Book Review: Lawrence Davis’ “Blunt Force Magic”
By: A.E Santana
Janzen Robinson has been trying to forget his past and move forward with a boring, mundane life as a delivery man. This intention is interrupted when he saves a young woman from a Stalker—an evil from the Abyss—and is thrown back into a life of magic, monsters, and the pain he was trying to forget. With help from old allies and new companions, Janzen does his best to save the life of an innocent while not getting everyone killed in the process.
Blunt Force Magic is the debut novel of Lawrence Davis, a U.S. Army infantryman who served three tours overseas. This novel is the first in the Monster and Men trilogy and was written partly to assist in expressing the struggles associated with Post Traumatic Stress Disorder (PTSD). Set in Cleveland, Ohio, Blunt Force Magic is an urban fantasy: Stalkers invade our world from the Abyss, half-elves own magic trick shops, and unidentified nonhumans thrive in plain sight. Davis does an excellent job of melding fantasy themes into a contemporary metropolis. The supernatural situations and characters are convincing without having to stretch the reader’s beliefs too far. This is done by having the protagonist and narrator, Janzen Robinson, comment and give brief explanations on the magical background. The information feed feels natural as Janzen explains the situation to the reader as if he or she is standing next to him.
Janzen narrates the story with an honest, direct, and humorous outlook. With this type of narration, the novel incorporates diverse characters with a straightforward attitude. Novice witch Maria is Hispanic, warrior Grove is deaf, and half-elf Kaycee is no lithe creature. The book does not shy away from pointing out the diversity of these characters, but welcomes it and showcases the best of humanity in each of their qualities (strength, compassion, loyalty, bravery, etc.) as they assist the protagonist. Also, Janzen, who isn’t given a definite ethnic background, is not the typical hero from fantasy lore. He’s out of shape, out of practice, and considers himself to have never been good at magic in the first place. He initially comes off as crude and at times insensitive, but, like his companions, he exhibits positive qualities that demonstrate the best of the human spirit.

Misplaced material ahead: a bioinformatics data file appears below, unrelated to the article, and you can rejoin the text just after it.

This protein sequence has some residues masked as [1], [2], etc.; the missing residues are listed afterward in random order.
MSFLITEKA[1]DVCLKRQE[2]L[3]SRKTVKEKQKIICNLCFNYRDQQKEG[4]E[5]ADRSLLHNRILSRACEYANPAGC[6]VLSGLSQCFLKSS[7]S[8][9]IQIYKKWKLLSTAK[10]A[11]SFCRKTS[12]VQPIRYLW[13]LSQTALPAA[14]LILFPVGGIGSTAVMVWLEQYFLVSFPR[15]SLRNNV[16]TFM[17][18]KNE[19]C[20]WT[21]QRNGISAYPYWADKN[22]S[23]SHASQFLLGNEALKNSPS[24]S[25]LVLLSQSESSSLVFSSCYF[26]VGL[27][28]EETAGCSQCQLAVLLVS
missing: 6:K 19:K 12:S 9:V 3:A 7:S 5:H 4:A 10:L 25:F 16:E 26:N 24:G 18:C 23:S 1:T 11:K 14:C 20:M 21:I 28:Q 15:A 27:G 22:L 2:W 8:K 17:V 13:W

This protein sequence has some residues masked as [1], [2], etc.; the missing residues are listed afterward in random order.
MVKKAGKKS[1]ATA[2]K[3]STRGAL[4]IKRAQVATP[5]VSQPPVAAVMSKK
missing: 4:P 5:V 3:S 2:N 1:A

The main antagonist of Blunt Force Magic is a Stalker—a dark, almost unstoppable entity hell-bent on death and destruction. The Stalker is an interpretation of PTSD, in which Davis personifies the struggles related with the disorder. Stalkers come from a dark, terrifying place. They appear overwhelming, too strong to defeat, and utilize surprise attacks, seemingly coming from nowhere to devour their prey. Stalkers are given a physical appearance, but the way they affect people tells more about the character: “There was a weird drumbeat of darkness fraying the edge of my sight as my body battled with my brain’s desire to shut down.” In contrast, a person’s inner strength is portrayed by the characters who deal with the Stalker directly. These characters all have difficult pasts: there is an allusion to Maria’s losing her mother and dealing with bullies, Grove is a war veteran, and Janzen lost his surrogate family as a teenager. They fight this unrelenting, overpowering darkness, yet manage against it. The title of the book is a play on the words “blunt force trauma,” the term used for physical impact of injury or attack, referencing the painful themes of the novel.
Blunt Force Magic is a witty, action-packed fantasy adventure, with heartwarming and humorous moments. The novel’s use of magical motifs helps to present a metaphor for the power and perseverance of the human will and heart. Readers who are fans of urban fantasy, quippy characters, and stories with thought-provoking themes may find Blunt Force Magic entertaining, captivating, and clever.
A.E. Santana is a Southern California native who writes horror, fantasy, and science fiction. She received her bachelor’s degree in mass communications, with a minor in script writing, from California State University, San Bernardino. She taught fine art, theater, and writing at the middle school level and writes media content for a not-for-profit organization. A. E. Santana is also part of the theater group East Valley Rep in Indio, CA, as one of their founding playwrights. She has quite an affinity for cats. Publications include short stories in various anthologies and one-act plays. A. E. Santana and her work can be found at www.aesantana.com, on Twitter (@foxflur), and on Facebook (facebook.com/authoraesantana).